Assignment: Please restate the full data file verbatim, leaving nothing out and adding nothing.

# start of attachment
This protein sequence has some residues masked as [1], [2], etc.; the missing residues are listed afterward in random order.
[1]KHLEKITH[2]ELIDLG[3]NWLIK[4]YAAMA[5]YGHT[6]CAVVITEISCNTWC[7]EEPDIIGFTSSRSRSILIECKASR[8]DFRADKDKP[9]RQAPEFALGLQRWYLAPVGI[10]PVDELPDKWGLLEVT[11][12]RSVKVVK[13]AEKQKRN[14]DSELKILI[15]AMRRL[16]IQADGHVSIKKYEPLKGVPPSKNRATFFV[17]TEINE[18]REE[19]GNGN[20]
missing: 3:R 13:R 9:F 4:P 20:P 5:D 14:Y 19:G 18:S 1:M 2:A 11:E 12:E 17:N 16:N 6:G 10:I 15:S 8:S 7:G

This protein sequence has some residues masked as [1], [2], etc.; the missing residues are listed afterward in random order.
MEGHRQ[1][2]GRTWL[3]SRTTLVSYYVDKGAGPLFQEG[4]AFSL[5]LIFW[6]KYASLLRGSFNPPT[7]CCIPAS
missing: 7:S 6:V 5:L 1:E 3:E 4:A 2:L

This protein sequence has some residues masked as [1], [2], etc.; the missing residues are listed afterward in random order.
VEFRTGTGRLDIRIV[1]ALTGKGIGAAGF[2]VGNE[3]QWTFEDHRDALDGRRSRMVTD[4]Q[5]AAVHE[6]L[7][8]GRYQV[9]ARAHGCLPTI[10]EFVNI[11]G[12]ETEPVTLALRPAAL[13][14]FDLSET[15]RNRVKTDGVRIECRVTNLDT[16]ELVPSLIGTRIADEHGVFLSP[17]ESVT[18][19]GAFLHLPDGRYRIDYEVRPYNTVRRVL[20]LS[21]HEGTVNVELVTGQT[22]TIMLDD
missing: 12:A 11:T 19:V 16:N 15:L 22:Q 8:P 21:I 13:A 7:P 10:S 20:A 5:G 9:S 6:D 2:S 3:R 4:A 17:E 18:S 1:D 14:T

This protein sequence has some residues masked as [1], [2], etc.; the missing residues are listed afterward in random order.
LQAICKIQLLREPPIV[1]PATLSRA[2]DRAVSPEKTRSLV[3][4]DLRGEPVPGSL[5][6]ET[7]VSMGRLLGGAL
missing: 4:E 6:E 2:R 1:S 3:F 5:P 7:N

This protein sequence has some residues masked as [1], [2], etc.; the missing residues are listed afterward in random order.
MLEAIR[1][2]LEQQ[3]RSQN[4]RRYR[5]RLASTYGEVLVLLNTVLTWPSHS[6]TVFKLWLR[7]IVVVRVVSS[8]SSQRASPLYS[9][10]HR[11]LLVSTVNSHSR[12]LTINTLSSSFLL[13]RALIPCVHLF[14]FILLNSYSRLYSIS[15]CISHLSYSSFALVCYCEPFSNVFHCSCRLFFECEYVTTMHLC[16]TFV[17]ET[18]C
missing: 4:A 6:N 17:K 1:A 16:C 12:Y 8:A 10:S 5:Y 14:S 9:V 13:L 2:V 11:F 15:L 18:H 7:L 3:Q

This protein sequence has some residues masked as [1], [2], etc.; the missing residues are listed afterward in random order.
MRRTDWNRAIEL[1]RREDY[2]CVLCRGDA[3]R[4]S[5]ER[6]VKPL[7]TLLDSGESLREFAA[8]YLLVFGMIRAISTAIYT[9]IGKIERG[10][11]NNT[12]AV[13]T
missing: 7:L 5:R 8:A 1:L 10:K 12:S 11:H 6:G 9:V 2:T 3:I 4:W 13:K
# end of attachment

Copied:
This protein sequence has some residues masked as [1], [2], etc.; the missing residues are listed afterward in random order.
[1]KHLEKITH[2]ELIDLG[3]NWLIK[4]YAAMA[5]YGHT[6]CAVVITEISCNTWC[7]EEPDIIGFTSSRSRSILIECKASR[8]DFRADKDKP[9]RQAPEFALGLQRWYLAPVGI[10]PVDELPDKWGLLEVT[11][12]RSVKVVK[13]AEKQKRN[14]DSELKILI[15]AMRRL[16]IQADGHVSIKKYEPLKGVPPSKNRATFFV[17]TEINE[18]REE[19]GNGN[20]
missing: 3:R 13:R 9:F 4:P 20:P 5:D 14:Y 19:G 18:S 1:M 2:A 11:E 12:E 17:N 16:N 6:G 10:I 15:S 8:S 7:G

This protein sequence has some residues masked as [1], [2], etc.; the missing residues are listed afterward in random order.
MEGHRQ[1][2]GRTWL[3]SRTTLVSYYVDKGAGPLFQEG[4]AFSL[5]LIFW[6]KYASLLRGSFNPPT[7]CCIPAS
missing: 7:S 6:V 5:L 1:E 3:E 4:A 2:L

This protein sequence has some residues masked as [1], [2], etc.; the missing residues are listed afterward in random order.
VEFRTGTGRLDIRIV[1]ALTGKGIGAAGF[2]VGNE[3]QWTFEDHRDALDGRRSRMVTD[4]Q[5]AAVHE[6]L[7][8]GRYQV[9]ARAHGCLPTI[10]EFVNI[11]G[12]ETEPVTLALRPAAL[13][14]FDLSET[15]RNRVKTDGVRIECRVTNLDT[16]ELVPSLIGTRIADEHGVFLSP[17]ESVT[18][19]GAFLHLPDGRYRIDYEVRPYNTVRRVL[20]LS[21]HEGTVNVELVTGQT[22]TIMLDD
missing: 12:A 11:T 19:V 16:N 15:L 22:Q 8:P 21:I 13:A 7:P 10:S 20:A 5:G 9:S 6:D 2:S 3:R 4:A 17:E 18:S 1:D 14:T

This protein sequence has some residues masked as [1], [2], etc.; the missing residues are listed afterward in random order.
LQAICKIQLLREPPIV[1]PATLSRA[2]DRAVSPEKTRSLV[3][4]DLRGEPVPGSL[5][6]ET[7]VSMGRLLGGAL
missing: 4:E 6:E 2:R 1:S 3:F 5:P 7:N

This protein sequence has some residues masked as [1], [2], etc.; the missing residues are listed afterward in random order.
MLEAIR[1][2]LEQQ[3]RSQN[4]RRYR[5]RLASTYGEVLVLLNTVLTWPSHS[6]TVFKLWLR[7]IVVVRVVSS[8]SSQRASPLYS[9][10]HR[11]LLVSTVNSHSR[12]LTINTLSSSFLL[13]RALIPCVHLF[14]FILLNSYSRLYSIS[15]CISHLSYSSFALVCYCEPFSNVFHCSCRLFFECEYVTTMHLC[16]TFV[17]ET[18]C
missing: 4:A 6:N 17:K 1:A 16:C 12:Y 8:A 10:S 5:Y 14:S 9:V 13:L 2:V 11:F 15:L 18:H 7:L 3:Q

This protein sequence has some residues masked as [1], [2], etc.; the missing residues are listed afterward in random order.
MRRTDWNRAIEL[1]RREDY[2]CVLCRGDA[3]R[4]S[5]ER[6]VKPL[7]TLLDSGESLREFAA[8]YLLVFGMIRAISTAIYT[9]IGKIERG[10][11]NNT[12]AV[13]T
missing: 7:L 5:R 8:A 1:L 10:K 12:S 11:H 6:G 9:V 2:T 3:I 4:W 13:K